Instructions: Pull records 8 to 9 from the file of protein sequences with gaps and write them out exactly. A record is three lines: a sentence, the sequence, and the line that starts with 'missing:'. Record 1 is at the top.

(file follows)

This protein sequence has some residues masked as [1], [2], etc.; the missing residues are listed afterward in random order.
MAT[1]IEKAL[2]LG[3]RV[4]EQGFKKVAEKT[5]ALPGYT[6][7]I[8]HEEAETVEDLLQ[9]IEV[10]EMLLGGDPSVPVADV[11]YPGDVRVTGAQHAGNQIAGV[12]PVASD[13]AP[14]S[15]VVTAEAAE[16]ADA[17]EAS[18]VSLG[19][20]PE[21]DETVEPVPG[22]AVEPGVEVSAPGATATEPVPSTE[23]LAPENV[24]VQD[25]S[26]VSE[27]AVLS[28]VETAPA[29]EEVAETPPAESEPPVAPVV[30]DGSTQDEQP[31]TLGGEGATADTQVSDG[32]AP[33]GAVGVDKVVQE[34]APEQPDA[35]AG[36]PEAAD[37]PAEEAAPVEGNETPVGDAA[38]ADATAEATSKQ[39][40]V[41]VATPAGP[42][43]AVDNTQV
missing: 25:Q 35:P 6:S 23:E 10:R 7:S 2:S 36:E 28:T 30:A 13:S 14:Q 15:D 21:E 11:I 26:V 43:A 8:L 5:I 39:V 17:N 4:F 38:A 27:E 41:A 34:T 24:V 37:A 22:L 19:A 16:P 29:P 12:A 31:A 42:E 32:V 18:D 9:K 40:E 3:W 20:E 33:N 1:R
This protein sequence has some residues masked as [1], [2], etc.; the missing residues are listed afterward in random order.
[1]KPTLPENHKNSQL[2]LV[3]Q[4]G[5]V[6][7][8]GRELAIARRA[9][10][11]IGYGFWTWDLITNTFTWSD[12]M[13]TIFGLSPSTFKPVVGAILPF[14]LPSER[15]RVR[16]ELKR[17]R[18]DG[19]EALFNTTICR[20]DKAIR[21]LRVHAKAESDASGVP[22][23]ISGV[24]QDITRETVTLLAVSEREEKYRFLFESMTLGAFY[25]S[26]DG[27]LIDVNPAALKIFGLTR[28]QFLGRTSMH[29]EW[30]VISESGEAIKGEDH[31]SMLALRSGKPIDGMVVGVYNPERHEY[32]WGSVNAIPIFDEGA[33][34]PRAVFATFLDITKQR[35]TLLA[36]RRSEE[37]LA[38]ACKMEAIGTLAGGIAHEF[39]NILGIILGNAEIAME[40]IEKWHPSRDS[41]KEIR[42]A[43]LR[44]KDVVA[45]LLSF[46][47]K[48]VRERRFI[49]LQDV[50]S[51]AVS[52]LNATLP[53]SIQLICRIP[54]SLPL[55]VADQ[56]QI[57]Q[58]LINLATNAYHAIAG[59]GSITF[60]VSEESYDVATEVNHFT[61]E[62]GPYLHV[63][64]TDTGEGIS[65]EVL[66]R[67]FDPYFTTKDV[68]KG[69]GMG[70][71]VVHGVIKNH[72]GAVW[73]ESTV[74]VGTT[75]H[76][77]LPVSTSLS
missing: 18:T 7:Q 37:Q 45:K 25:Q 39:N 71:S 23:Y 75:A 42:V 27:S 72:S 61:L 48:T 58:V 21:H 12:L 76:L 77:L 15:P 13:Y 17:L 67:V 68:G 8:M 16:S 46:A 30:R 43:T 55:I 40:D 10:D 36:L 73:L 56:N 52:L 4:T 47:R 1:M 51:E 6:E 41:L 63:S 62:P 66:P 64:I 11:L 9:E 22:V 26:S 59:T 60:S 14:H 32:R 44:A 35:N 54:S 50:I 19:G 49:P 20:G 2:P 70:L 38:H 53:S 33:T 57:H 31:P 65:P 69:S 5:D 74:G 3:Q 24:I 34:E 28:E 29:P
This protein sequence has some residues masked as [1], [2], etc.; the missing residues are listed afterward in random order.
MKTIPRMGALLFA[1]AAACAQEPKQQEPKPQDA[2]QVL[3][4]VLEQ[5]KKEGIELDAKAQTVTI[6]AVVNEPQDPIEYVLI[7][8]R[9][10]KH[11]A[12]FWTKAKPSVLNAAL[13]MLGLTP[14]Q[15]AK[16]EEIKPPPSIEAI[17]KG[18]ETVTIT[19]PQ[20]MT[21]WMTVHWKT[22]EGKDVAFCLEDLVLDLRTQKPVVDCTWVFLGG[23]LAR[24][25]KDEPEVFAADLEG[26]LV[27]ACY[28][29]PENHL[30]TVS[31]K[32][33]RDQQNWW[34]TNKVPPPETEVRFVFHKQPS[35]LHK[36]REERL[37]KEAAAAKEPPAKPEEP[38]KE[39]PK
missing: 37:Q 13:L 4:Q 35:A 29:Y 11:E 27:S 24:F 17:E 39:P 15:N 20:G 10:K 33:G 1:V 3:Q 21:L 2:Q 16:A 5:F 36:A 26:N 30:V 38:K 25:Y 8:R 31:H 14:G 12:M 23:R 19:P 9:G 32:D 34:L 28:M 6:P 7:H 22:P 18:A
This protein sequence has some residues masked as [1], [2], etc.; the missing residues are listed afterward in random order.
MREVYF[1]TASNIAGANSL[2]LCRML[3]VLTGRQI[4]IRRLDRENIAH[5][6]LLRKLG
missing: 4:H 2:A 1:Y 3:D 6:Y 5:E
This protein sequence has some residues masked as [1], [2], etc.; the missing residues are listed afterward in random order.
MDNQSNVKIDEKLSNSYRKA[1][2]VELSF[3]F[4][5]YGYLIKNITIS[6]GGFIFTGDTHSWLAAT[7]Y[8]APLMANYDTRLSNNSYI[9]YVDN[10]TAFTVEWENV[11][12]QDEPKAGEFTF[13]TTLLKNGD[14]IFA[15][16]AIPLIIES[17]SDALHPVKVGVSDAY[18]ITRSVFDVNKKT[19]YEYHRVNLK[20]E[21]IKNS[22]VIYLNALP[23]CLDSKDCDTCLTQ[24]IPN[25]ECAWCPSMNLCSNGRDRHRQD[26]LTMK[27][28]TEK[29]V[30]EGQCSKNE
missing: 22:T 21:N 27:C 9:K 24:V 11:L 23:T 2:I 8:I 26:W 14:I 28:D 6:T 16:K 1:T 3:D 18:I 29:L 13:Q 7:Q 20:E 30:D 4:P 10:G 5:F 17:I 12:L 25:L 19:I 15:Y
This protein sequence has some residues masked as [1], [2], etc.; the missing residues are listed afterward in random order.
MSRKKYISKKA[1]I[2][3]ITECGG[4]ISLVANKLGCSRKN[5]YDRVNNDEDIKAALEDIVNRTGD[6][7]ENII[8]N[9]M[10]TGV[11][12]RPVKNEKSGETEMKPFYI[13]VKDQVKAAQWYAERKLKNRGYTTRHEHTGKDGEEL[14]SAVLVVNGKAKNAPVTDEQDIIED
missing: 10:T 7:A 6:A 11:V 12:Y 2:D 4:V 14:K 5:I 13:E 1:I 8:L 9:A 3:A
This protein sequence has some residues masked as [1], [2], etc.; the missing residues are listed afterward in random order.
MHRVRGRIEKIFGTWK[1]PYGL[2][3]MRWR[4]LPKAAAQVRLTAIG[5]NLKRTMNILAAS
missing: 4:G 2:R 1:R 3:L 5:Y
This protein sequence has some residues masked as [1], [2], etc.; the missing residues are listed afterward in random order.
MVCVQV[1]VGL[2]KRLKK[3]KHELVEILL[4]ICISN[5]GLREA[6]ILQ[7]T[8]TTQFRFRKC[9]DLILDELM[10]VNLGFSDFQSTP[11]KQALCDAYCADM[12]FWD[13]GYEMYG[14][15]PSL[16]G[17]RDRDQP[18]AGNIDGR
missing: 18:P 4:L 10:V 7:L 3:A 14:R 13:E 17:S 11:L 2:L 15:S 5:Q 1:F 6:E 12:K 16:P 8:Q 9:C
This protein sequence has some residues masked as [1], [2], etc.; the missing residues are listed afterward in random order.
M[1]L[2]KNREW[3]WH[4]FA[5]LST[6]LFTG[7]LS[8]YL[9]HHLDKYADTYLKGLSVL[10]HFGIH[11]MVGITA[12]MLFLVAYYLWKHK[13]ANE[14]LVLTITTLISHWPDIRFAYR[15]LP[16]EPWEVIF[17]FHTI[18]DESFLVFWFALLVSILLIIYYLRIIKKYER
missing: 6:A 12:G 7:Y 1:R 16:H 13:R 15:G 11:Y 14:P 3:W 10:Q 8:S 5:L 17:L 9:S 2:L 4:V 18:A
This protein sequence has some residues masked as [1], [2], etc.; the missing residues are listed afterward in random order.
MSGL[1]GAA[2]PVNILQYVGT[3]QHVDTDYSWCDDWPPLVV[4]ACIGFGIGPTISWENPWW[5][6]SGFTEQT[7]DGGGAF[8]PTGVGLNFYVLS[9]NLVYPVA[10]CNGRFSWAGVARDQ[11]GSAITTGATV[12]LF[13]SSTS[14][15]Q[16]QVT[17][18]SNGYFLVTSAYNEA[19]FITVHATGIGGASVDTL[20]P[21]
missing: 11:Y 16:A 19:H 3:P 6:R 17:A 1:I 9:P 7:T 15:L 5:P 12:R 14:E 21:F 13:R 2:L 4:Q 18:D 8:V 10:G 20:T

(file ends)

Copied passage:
This protein sequence has some residues masked as [1], [2], etc.; the missing residues are listed afterward in random order.
MVCVQV[1]VGL[2]KRLKK[3]KHELVEILL[4]ICISN[5]GLREA[6]ILQ[7]T[8]TTQFRFRKC[9]DLILDELM[10]VNLGFSDFQSTP[11]KQALCDAYCADM[12]FWD[13]GYEMYG[14][15]PSL[16]G[17]RDRDQP[18]AGNIDGR
missing: 18:P 4:L 10:V 7:L 3:A 14:R 13:E 17:S 11:L 2:L 15:S 5:Q 1:F 6:E 12:K 16:P 8:Q 9:C
This protein sequence has some residues masked as [1], [2], etc.; the missing residues are listed afterward in random order.
M[1]L[2]KNREW[3]WH[4]FA[5]LST[6]LFTG[7]LS[8]YL[9]HHLDKYADTYLKGLSVL[10]HFGIH[11]MVGITA[12]MLFLVAYYLWKHK[13]ANE[14]LVLTITTLISHWPDIRFAYR[15]LP[16]EPWEVIF[17]FHTI[18]DESFLVFWFALLVSILLIIYYLRIIKKYER
missing: 6:A 12:G 7:Y 1:R 16:H 13:R 15:G 11:Y 14:P 3:W 10:Q 8:S 5:L 17:L 9:S 2:L 4:V 18:A